Adam Gopnik, author of Angels & Ages, A Short Book About Darwin, Lincoln and Modern Life and Steven Pinker, author of The Blank Slate and many other works, will discuss a fundamental question: How far can Darwin take us as a guide to why we are the way we are?
Both outspoken appreciators of Darwin, Adam Gopnik and Steven Pinker will compare their visions—perhaps complementary, perhaps contrasting—of what Darwin’s legacy is on the two hundredth anniversary of his birth.
About Adam Gopnik
Adam Gopnik has been a staff writer at The New Yorker since 1986. In 2000, he began writing New York Journal, about culture and daily life in New York City. He previously spent five years in Paris, writing Paris Journal, a similar column about the life of an expatriate in Paris. Gopnik is the author of Paris to the Moon, The King in the Window, and Through the Children’s Gate. In 1998, he received the George Polk Award for Magazine Reporting for his Paris Journal. Before he came to The New Yorker he was an editor at Alfred A. Knopf and a fiction editor at GQ. In 1990, Gopnik co-curated an exhibition entitled “High and Low: ModernArt and Popular Culture” at the Museum of Modern Art in New York, with the museum’s director, Kirk Varnedoe. He also co-authored the book under the same title.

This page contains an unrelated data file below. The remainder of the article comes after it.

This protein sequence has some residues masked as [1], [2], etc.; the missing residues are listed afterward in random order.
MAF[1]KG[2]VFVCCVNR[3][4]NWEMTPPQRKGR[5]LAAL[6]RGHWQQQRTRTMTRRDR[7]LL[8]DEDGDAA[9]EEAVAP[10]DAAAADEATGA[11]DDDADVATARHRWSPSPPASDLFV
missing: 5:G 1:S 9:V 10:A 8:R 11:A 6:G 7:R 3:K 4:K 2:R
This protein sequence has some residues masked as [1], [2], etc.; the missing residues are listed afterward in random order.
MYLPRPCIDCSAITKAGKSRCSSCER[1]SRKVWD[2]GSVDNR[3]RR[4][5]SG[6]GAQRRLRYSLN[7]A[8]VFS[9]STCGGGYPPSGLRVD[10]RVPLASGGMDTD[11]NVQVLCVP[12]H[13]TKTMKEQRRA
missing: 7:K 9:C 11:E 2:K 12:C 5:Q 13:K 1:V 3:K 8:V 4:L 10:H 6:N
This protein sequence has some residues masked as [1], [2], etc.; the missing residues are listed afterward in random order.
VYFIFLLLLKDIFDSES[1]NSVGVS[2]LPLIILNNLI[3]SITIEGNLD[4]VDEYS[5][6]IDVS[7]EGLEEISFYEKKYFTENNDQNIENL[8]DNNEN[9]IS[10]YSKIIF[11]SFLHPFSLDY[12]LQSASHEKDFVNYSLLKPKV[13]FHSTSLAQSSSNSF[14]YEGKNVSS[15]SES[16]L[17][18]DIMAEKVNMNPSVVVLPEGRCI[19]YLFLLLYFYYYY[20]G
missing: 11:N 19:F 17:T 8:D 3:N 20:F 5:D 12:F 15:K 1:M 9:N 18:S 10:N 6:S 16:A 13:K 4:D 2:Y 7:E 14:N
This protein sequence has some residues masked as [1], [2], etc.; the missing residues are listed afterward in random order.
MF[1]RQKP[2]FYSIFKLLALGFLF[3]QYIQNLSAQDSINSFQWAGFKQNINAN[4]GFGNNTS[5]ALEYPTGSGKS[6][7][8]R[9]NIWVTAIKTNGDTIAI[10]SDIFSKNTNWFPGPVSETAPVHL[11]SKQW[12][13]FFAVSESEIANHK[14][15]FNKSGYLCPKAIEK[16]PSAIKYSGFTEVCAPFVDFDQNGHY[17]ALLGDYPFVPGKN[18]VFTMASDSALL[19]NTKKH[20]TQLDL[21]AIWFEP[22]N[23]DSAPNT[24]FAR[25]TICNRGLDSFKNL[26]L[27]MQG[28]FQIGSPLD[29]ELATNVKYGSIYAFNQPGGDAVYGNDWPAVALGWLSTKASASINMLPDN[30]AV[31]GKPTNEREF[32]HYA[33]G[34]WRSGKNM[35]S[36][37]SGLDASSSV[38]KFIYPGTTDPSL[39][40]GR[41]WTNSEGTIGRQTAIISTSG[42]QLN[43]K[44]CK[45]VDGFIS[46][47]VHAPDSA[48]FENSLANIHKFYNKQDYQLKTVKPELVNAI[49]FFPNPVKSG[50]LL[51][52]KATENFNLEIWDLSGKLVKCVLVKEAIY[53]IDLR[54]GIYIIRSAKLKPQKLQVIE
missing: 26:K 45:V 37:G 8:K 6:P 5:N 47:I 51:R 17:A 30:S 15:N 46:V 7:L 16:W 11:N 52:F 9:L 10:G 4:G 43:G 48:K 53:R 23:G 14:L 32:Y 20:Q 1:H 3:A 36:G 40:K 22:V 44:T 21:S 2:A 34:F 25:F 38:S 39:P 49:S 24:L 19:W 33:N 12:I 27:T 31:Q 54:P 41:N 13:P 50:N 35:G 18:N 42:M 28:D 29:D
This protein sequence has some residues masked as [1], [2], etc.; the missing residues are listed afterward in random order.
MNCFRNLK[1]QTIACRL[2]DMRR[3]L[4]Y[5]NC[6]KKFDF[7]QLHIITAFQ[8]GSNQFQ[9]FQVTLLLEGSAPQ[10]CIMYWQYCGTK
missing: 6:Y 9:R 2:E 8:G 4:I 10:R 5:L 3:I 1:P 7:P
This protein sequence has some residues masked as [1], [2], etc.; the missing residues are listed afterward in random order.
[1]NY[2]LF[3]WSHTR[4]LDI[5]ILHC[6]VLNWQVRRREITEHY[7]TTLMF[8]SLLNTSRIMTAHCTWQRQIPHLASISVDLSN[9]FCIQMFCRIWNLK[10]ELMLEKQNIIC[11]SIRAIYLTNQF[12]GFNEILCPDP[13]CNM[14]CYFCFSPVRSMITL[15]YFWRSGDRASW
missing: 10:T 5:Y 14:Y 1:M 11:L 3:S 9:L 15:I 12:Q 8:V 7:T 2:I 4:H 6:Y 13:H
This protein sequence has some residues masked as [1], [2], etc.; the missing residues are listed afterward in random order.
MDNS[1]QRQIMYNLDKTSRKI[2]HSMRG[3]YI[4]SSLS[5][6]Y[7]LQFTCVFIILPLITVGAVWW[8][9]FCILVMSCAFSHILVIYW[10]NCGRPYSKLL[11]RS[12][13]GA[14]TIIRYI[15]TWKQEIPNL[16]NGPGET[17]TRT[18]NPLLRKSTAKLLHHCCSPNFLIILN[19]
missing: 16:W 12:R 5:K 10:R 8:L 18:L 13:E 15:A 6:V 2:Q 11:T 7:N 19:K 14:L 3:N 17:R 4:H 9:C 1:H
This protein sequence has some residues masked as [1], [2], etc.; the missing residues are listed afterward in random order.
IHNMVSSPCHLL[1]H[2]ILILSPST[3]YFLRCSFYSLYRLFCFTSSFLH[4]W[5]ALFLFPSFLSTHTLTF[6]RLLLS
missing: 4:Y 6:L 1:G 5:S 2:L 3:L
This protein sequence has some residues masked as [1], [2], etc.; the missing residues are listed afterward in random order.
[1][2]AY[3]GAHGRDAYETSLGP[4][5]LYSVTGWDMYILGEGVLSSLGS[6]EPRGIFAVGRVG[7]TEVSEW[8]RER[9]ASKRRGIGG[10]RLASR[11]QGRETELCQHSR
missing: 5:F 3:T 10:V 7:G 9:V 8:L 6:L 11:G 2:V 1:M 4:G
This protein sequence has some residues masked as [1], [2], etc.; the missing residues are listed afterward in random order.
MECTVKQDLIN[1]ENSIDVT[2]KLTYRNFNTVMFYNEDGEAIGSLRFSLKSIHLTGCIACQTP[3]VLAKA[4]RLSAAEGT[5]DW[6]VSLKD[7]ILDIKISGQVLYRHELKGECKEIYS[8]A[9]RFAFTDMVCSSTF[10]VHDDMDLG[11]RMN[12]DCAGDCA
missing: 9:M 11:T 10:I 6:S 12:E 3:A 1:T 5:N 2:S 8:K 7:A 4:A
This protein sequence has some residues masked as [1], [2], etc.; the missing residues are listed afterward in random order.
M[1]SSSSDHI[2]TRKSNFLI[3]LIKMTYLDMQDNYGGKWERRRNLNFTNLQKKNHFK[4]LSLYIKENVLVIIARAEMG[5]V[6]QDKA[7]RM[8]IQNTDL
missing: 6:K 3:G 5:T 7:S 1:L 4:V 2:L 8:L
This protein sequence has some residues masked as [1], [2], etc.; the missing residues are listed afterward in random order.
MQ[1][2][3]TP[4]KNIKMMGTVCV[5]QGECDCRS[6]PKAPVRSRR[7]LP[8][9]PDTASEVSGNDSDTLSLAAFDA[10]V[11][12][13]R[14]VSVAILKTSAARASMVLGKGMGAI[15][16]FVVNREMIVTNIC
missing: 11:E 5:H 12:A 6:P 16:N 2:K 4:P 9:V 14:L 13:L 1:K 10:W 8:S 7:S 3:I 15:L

About Steven Pinker
Steven Pinker is Harvard College Professor and Johnstone Family Professor of Psychology at Harvard University. His research on visual cognition and the psychology of language has won prizes from the National Academy of Sciences, the Royal Institution of Great Britain, and the American Psychological Association. He is the author of The Language Instinct, How the Mind Works, and The Blank Slate, and writes frequently for The New Republic and The New York Times. He has been named Humanist of the Year, and is listed in Foreign Policy and Prospect magazine's “The World's Top 100 Public Intellectuals” and in Time magazine's “The 100 Most Influential People in the World Today.” His latest book is The Stuff of Thought: Language as a Window into Human Nature.